Wednesday, July 11, 2012

Melksham, Wiltshire

Five early pieces: 5

My final reprise (for now) is one of my smallest buildings (and one of my shortest posts). The roundhouse in Melksham...

This small surprise is tucked away in a side-street in the Wiltshire town of Melksham. It’s an 18th-century structure, built, Melksham being a wool town, as a wool-drying room. When the wool trade declined in the 19th century many such buildings were no doubt demolished. But this one survived, playing down the years a multitude of roles – armoury for the local volunteer militia, feed store, business premises, tourist information centre, and museum. England has many specialized structures like this, the often odd-shaped remnants of local industries – oast houses and lime kilns come to mind. Often they seem designed so precisely for their original function that adaptation appears impossible. But with a little imagination, many of them have been recycled to the delight both of their users and of passers-by.

Postscript 2012 This small paragraph contains a large truth: that the survival of historic buildings often depends on finding new uses for old structures. Even a highly specialized building like the roundhouse has lasted more than 200 years because people have found different things to do in it and with it. Sometimes a change of use requires some adaptation of the building, but a little sensitive alteration is better in the vast majority of cases than demolition or dereliction. Let’s hear it for thoughtful adaptation and sensitive reuse.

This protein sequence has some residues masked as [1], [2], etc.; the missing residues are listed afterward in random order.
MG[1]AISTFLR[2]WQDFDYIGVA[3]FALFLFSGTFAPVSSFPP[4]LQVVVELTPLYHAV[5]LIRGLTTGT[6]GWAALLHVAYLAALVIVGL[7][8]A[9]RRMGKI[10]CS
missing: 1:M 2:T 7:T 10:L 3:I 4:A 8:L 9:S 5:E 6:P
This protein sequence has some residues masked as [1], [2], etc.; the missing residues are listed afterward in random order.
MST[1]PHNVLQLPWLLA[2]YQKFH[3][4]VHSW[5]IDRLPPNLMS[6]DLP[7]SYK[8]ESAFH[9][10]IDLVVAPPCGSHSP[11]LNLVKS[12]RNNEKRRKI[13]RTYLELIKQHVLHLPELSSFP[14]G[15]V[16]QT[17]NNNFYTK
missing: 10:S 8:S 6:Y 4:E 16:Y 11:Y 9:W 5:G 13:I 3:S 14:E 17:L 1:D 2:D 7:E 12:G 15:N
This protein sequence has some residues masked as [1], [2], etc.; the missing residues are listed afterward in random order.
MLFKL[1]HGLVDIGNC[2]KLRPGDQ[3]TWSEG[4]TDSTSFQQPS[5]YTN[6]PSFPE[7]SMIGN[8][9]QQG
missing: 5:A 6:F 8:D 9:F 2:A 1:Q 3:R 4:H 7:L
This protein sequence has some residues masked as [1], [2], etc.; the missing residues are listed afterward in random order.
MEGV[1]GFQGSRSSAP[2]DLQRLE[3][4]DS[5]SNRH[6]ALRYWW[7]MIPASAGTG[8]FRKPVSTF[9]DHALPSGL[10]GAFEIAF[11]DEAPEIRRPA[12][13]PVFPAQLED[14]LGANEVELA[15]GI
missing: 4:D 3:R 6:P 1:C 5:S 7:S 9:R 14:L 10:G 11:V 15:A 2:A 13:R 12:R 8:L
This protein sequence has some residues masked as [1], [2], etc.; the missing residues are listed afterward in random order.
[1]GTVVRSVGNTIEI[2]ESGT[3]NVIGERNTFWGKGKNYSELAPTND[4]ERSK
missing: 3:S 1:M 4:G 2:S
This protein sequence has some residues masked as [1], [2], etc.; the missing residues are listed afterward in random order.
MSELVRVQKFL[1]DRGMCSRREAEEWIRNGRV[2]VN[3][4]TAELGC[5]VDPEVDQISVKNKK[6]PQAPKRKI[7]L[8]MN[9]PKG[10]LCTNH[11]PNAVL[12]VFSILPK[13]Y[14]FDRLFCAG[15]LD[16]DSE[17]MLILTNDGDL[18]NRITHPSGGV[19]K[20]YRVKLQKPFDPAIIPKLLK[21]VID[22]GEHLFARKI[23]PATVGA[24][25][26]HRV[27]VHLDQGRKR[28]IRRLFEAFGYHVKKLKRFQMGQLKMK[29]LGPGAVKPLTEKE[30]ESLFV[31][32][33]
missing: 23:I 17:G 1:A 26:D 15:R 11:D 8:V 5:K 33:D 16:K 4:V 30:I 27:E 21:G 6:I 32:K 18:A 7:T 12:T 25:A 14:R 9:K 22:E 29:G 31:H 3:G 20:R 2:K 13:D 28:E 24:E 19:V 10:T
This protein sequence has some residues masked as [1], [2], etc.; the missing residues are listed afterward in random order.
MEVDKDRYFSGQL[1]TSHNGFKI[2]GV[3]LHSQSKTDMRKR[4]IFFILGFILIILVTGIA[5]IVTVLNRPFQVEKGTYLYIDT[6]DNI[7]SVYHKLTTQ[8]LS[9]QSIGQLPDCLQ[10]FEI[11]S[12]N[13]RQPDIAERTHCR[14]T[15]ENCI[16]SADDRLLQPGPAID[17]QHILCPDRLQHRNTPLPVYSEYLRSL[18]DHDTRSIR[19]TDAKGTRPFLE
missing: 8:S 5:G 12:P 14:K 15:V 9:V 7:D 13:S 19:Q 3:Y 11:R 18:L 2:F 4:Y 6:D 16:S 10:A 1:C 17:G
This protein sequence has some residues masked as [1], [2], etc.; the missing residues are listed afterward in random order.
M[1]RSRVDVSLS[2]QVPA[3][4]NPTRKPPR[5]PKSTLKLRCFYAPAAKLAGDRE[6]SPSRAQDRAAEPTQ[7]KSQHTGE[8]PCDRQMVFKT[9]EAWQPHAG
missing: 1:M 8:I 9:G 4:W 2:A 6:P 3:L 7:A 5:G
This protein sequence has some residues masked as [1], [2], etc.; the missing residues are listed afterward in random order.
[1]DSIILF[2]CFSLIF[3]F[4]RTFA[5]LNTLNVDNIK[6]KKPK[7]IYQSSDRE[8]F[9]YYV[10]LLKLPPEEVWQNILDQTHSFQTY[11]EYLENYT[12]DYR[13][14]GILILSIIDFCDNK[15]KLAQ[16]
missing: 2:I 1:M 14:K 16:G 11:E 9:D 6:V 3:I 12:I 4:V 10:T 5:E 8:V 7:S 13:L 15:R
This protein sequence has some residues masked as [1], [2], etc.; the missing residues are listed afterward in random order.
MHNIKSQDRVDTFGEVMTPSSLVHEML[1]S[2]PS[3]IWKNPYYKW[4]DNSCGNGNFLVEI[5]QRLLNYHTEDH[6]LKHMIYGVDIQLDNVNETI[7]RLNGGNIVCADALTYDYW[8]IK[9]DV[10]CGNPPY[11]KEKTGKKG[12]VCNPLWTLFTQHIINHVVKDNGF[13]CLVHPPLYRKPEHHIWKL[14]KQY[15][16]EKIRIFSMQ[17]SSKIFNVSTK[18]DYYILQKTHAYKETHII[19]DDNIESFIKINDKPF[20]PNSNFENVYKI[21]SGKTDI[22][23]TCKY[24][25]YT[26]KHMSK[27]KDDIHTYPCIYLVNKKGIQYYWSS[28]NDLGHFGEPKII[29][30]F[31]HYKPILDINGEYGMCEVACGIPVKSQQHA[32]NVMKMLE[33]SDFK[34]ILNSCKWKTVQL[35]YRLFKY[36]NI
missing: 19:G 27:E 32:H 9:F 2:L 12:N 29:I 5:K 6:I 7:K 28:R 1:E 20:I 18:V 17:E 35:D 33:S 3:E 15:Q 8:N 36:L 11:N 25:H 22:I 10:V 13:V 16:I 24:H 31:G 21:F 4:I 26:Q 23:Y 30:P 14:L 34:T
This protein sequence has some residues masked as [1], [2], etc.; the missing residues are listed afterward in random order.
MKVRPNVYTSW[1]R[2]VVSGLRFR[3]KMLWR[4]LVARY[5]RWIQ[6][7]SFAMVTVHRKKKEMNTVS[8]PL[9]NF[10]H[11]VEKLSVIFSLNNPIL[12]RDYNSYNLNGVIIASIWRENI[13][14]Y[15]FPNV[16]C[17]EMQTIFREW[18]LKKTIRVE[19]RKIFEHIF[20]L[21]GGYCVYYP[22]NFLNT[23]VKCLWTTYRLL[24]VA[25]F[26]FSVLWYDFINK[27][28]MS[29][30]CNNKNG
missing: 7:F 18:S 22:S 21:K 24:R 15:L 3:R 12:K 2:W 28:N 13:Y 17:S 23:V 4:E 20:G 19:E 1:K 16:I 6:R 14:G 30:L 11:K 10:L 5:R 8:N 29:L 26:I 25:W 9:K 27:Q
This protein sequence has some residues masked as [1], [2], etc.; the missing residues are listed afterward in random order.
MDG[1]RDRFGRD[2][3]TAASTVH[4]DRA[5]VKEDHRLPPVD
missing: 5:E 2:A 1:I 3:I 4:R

Hillside Garden said...

Oh, what a little cuty! When I go to the cotswolds next year, I can see it.


Philip Wilkinson said...

Sigrun: Glad you like it! You will also like another one, in the Gloucestershire village of South Woodchester, which I also posted in the early days of this blog. The post is here.

Evelyn said...

Although it looks a bit neglected it would have appeared to me to be some kind of Dovecote upon merely glancing at this structure. I recently wrote about the The Bath House just outside Stratford-upon-Avon on my WordPress blog. The interior is simply sumptuous and the exterior was restored to its very eclectic perfection.

Philip Wilkinson said...

Evelyn: Yes it does look rather like a dovecote.
The Bath House is beautiful. A good example of the work of the Landmark Trust.